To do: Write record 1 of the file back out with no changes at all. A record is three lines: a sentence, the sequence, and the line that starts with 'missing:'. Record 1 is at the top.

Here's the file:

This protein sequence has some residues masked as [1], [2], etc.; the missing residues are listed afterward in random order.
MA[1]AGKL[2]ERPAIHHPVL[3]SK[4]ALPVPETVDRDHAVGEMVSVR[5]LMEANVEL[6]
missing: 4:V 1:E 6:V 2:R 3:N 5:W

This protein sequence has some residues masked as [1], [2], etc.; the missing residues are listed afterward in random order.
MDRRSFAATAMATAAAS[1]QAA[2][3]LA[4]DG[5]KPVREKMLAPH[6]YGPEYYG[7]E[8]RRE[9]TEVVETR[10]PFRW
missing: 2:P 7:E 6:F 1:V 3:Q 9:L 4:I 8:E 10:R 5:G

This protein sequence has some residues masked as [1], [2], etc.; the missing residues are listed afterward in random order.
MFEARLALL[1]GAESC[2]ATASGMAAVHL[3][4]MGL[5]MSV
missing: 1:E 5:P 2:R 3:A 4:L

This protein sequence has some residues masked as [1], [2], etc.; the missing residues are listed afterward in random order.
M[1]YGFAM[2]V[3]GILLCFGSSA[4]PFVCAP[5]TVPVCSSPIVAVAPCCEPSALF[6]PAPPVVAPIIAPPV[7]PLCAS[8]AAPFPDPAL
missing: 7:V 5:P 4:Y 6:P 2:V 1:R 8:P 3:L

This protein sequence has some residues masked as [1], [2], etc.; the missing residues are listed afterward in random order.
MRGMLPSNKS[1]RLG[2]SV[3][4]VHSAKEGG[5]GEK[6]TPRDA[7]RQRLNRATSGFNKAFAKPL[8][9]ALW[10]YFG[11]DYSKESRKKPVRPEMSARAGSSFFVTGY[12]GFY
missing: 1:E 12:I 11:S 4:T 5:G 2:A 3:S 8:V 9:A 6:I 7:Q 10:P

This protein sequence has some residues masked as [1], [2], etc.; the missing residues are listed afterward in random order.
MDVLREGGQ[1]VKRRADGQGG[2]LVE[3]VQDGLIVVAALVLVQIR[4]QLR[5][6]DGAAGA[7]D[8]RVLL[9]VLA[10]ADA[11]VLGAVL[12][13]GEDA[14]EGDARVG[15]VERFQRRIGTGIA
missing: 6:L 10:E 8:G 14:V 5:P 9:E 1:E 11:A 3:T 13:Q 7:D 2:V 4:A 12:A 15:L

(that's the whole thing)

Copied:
This protein sequence has some residues masked as [1], [2], etc.; the missing residues are listed afterward in random order.
MA[1]AGKL[2]ERPAIHHPVL[3]SK[4]ALPVPETVDRDHAVGEMVSVR[5]LMEANVEL[6]
missing: 4:V 1:E 6:V 2:R 3:N 5:W